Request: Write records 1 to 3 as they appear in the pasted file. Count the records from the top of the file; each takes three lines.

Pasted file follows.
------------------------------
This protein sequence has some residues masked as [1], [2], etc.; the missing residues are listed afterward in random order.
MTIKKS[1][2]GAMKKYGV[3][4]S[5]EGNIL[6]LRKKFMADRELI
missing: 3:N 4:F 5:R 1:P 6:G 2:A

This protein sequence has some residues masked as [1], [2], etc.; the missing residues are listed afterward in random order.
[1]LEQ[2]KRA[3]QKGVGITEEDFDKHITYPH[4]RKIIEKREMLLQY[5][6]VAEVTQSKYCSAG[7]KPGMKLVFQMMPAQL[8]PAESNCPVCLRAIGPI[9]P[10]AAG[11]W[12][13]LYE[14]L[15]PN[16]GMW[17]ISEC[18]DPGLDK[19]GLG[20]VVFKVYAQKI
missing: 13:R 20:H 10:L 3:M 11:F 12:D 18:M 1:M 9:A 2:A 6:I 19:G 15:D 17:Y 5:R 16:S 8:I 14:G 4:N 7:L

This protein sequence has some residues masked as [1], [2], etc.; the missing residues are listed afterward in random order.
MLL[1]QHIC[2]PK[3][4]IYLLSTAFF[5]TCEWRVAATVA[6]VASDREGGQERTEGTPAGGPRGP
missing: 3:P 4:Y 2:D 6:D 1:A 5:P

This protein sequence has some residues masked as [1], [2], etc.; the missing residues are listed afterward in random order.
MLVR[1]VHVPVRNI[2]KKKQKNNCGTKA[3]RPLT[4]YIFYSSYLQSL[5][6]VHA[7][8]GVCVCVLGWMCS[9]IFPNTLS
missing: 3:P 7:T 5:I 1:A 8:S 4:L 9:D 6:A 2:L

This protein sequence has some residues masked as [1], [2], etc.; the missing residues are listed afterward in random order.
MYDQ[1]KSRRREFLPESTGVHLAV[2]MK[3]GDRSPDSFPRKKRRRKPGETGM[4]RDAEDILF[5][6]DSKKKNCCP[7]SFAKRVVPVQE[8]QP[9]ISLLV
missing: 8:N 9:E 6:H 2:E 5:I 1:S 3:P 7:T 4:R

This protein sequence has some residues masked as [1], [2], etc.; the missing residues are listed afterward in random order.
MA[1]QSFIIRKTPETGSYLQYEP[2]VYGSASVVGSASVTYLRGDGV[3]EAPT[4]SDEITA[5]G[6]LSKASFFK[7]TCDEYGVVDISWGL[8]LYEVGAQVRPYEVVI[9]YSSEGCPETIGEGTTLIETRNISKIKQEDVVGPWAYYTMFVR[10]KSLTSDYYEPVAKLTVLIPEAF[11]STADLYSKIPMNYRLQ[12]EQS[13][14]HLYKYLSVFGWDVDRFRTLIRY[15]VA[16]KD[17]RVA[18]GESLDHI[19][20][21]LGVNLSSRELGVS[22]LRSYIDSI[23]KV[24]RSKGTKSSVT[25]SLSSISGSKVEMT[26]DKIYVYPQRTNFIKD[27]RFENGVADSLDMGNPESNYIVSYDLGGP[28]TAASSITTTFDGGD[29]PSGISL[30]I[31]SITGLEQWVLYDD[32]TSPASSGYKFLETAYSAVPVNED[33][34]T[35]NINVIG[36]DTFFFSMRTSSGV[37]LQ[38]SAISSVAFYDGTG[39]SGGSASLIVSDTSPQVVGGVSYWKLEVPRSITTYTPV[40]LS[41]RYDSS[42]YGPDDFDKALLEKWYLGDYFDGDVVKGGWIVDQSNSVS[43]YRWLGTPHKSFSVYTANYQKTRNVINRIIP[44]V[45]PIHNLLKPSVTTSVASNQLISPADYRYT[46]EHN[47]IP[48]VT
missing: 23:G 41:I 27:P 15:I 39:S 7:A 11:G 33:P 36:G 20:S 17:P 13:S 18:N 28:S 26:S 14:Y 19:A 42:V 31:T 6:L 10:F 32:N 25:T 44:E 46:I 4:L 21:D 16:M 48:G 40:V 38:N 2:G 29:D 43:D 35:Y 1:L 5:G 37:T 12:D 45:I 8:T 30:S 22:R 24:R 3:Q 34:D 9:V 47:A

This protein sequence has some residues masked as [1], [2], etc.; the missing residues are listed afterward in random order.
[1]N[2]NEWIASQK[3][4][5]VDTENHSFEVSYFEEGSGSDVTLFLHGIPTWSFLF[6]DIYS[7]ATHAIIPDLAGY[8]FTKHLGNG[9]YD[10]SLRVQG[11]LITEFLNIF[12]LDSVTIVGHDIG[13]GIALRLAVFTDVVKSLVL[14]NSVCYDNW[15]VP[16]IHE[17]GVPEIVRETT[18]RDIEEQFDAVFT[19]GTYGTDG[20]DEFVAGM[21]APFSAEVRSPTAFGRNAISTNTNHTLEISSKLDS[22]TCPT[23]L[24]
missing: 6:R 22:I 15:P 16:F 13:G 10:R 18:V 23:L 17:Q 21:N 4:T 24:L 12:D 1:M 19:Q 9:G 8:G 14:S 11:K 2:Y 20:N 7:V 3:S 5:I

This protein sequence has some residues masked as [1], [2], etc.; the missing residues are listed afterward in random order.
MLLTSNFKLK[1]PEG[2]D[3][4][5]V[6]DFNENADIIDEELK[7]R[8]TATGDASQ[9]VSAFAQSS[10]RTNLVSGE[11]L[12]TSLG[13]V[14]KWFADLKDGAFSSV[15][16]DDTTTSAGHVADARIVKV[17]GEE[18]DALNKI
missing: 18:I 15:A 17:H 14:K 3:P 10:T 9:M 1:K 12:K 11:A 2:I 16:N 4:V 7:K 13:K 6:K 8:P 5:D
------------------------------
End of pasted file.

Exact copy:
This protein sequence has some residues masked as [1], [2], etc.; the missing residues are listed afterward in random order.
MTIKKS[1][2]GAMKKYGV[3][4]S[5]EGNIL[6]LRKKFMADRELI
missing: 3:N 4:F 5:R 1:P 6:G 2:A

This protein sequence has some residues masked as [1], [2], etc.; the missing residues are listed afterward in random order.
[1]LEQ[2]KRA[3]QKGVGITEEDFDKHITYPH[4]RKIIEKREMLLQY[5][6]VAEVTQSKYCSAG[7]KPGMKLVFQMMPAQL[8]PAESNCPVCLRAIGPI[9]P[10]AAG[11]W[12][13]LYE[14]L[15]PN[16]GMW[17]ISEC[18]DPGLDK[19]GLG[20]VVFKVYAQKI
missing: 13:R 20:H 10:L 3:M 11:F 12:D 18:M 1:M 9:A 2:A 6:I 19:G 15:D 17:Y 5:R 16:S 8:I 14:G 4:N 7:L

This protein sequence has some residues masked as [1], [2], etc.; the missing residues are listed afterward in random order.
MLL[1]QHIC[2]PK[3][4]IYLLSTAFF[5]TCEWRVAATVA[6]VASDREGGQERTEGTPAGGPRGP
missing: 3:P 4:Y 2:D 6:D 1:A 5:P